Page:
(Above: Will Steacy's photo Home Delivery).
Writing about commentariat columnists of the Australian kind can be tiring and tiresome. I mean there's only so much madness you can stand in the world in any given moment, especially when the world is, moment by moment, stark raving mad.
It must get hard for the commentariat too. Whatever happened to neo Michael Costa, who used to perch every Friday in The Australian and rail against the world? He's been missing in action for a few weeks now. Compared to the tireless, endless, all consuming ranting of Akerman, it's simply not good enough.
But clearly there's more to life than a satisfying rant, so that's why I break rank to note that this month's Harper's magazine features some neat photographs by Will Steacy, who does a very good line in evocations of the underbelly of the American dream.
The photo above reminded me of Raymond Chandler's famous remark that Los Angeles had the personality of a paper cup, though these days he'd have to use the less poetic notion of a styrofoam cup.
Anyway, while Harper's is subscription based (and worth it more than paying for Rupert Murdoch's notion of content), you can take a look at Will Steacy's work online, thanks to the full to overflowing intertubes, by going here. I like not only his subject matter, but his way with light, and his blog and the "photographs not taken" section are also worth a browse.
And while we're paying homage to this month's Harper's - which has a nifty feature by Rachel Aviv on domestic US missionaries bringing Jesus to children, a story by Alice Munro and a feature by Ben Austen on the post-Detroit wreck of the American dream - here's a couple of quotes from Wallace Shawn writing about sex in a collection Essays, to be published this fall. In the process of explaining why he likes to write about sex a lot - under the header Is Sex Interesting? - Shawn produces a comical notion of alienation:
It can only be seen as funny that men buy magazines containing pictures of breasts but not magazines with pictures of knees or forearms. It can only be seen as funny that demagogues give speeches denouncing men who insert their penises into other men's anuses - and then go home to insert their own penises into their wives' vaginas! (One might have thought it obvious that either both of these acts are completely outrageous or neither of them is.) And yet the interplay and permutations of the apparently meaningless, the desire to penetrate anus or vagina, the glimpse of the naked breast, the hope of sexual intercourse or the failure of it, lead to joy, grief, happiness, or desperation for the human creature.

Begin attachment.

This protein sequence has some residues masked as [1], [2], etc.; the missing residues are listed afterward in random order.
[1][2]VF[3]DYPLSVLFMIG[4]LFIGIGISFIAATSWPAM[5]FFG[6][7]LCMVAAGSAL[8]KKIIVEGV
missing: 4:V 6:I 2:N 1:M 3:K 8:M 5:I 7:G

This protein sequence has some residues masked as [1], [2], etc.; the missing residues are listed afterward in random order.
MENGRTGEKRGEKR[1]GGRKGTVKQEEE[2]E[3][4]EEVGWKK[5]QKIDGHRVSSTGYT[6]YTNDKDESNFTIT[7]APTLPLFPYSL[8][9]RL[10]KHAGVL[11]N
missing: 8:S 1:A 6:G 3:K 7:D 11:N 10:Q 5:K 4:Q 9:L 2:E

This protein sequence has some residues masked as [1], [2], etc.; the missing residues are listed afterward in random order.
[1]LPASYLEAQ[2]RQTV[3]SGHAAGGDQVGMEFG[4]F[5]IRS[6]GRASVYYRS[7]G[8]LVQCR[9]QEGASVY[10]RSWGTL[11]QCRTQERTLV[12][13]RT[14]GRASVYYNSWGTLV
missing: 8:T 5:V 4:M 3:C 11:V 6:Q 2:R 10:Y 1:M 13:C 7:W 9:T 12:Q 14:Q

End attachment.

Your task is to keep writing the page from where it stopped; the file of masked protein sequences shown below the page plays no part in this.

Shawn notes that in a recent survey 93% of respondents listed faithfulness above the 70% who suggested "happy sexual relationships", suggesting that a clear 23% thought it more important they and their partners not have sex with others in preference to the notion of having enjoyable sex:
Sex has always been known to be such a powerful force that fragile humanity can't help but be terribly nervous in front of it, so powerful barriers have been devised to control it - taboos of all varieties, first of all, and then all the emotions subsumed under the concepts of jealousy and possessiveness, possessiveness being a sort of anticipatory form of jealousy.
Now I'm beginning to understand why David Penberthy gets so agitated about nudity on Maslin beach. And why the Daily Terror publishes endless photographs of skimpily clad women but can't dare to take the logical step and turn itself into a Ralph:
My local newspaper, the New York Times, for example, does not include images of naked people. Many of its readers might enjoy it much more if it did, but those same readers still might not buy it if such images were in it, because it could no longer present the portrait of a normal, stable, adequate world - a world not ideal but still good enough - which it is the function of the Times to present every day. Nudity somehow implies that anything could happen, but the Times is committed to telling its readers that many things will not happen, because the world is under control, benevolent people are looking out for us, the situation is not as bad as we tend to think, and although problems do exist, they can be solved by wise rulers. The contemplation of nudity or sex could tend to bring up the alarming idea that at any moment human passion might rise up and topple the world we know.
Nailed it. Now it's clear. David Penberthy and Stephen Conroy. Two anti-nudist peas from the very same pod.
Meantime, if you're interested you can find the online (limited without subscription) Harper's here.
(Below: a more conventional image by Will Steacy, though I included it because it resonates with Shawn on sex. Steacy started out as a union laborer and he gets some grit and dirt in the fingernails of his photos, and I hope he's on view next time I'm in New York).